Two smalls in one: Coincident small cell carcinoma and small lymphocytic lymphoma in a lymph node diagnosed by fine-needle aspiration biopsy.

Afify A, Das S, Mingyi C - Cytojournal (2012)

Cell block tissue section showing small cell carcinoma positive for synaptophysin
© Copyright Policy - open-access
Related In: Results  -  Collection

License
Show All Figures
getmorefigures.php?uid=PMC3307210&req=5

Figure 4: Cell block tissue section showing small cell carcinoma positive for synaptophysin
Mentions: Cell block tissue sections showed clusters of malignant cells and lymphocytes [Figure 3]. The morphology of the malignant cells suggested a differential diagnosis of small cell carcinoma versus large cell lymphoma. The tumor cells showed positivity for cytokeratins (AE1/AE3 and CAM 5.2), synaptophysin, chromogranin, and TTF-1. They were negative for CD45, CD3, CD20, and CD79a, [Figures 4a and 4b]. The few background lymphocytes stained positive with CD45. Based on the cytomorphology and immunohistochemistry results, the diagnosis of small cell carcinoma was rendered. Although the background lymphocytes showed features suspicious for CLL/SLL, a definitive diagnosis could not be made without further immunophenotyping.

Bottom Line: The immunohistochemistry results confirmed this diagnosis.As demonstrated by our case, ancillary techniques (such as immunohistochemistry and flow cytometry) can be critical to making a complete and accurate diagnosis.The diagnosis of small cell carcinoma in the enlarged lymph node, primarily harboring CLL / SLL, is of critical importance for decision-making and treatment purposes, in addition to having a significant adverse impact on the overall survival.

View Article: PubMed Central - HTML - PubMed

Affiliation: Address: Department of Medical Pathology and Laboratory Medicine, UC Davis Health System, 4400 V Street, PATH Building, Sacramento CA 95817.

ABSTRACT

Background: B-cell chronic lymphocytic leukemia / small lymphocytic lymphoma (CLL / SLL) is one of the most common lymphoproliferative disorders in western countries. Patients with SLL / CLL are at increased risk of site-specific secondary cancers. We present a unique case of a 71-year-old male, with a history of SLL / CLL, who presented with pulmonary symptoms and a mediastinal mass. Fine needle aspiration (FNA) of the mediastinal lymph node revealed synchronous SLL / CLL and small cell carcinoma (SCC).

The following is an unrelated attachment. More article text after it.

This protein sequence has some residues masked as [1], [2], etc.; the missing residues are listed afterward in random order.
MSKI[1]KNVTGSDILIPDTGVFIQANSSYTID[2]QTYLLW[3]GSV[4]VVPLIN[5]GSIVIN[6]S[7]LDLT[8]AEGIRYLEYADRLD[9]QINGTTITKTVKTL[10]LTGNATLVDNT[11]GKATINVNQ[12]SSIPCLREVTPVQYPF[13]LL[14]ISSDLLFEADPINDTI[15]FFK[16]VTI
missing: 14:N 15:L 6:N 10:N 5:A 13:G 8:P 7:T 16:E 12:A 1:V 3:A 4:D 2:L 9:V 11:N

Materials and methods: The patient underwent a computed tomography (CT) scan of the chest and endobronchial ultrasound-guided transbronchial fine needle aspiration of the mediastinal lymph node (4R). The sample was submitted for cytopathology, immunohistochemical stains, and flow cytometry evaluation.

Results: Fine needle aspiration of the mediastinal lymph node revealed neoplastic cells, in clusters and singly, with cytological features suggestive of small cell carcinoma. The immunohistochemistry results confirmed this diagnosis. Small-to-medium, mature-appearing lymphocytes were also present in the background. Flow cytometry analysis revealed that these lymphocytes possessed an immunophenotype consistent with CLL / SLL.

Conclusions: This case illustrates the importance of a pathologist's awareness of the possibility of concurrent lymphoma and metastatic carcinoma in a lymph node. When evaluating lymph nodes, pathologists must strive to identify both foreign cells and subtle lymphoid changes. As demonstrated by our case, ancillary techniques (such as immunohistochemistry and flow cytometry) can be critical to making a complete and accurate diagnosis. The diagnosis of small cell carcinoma in the enlarged lymph node, primarily harboring CLL / SLL, is of critical importance for decision-making and treatment purposes, in addition to having a significant adverse impact on the overall survival.

No MeSH data available.


Related in: MedlinePlus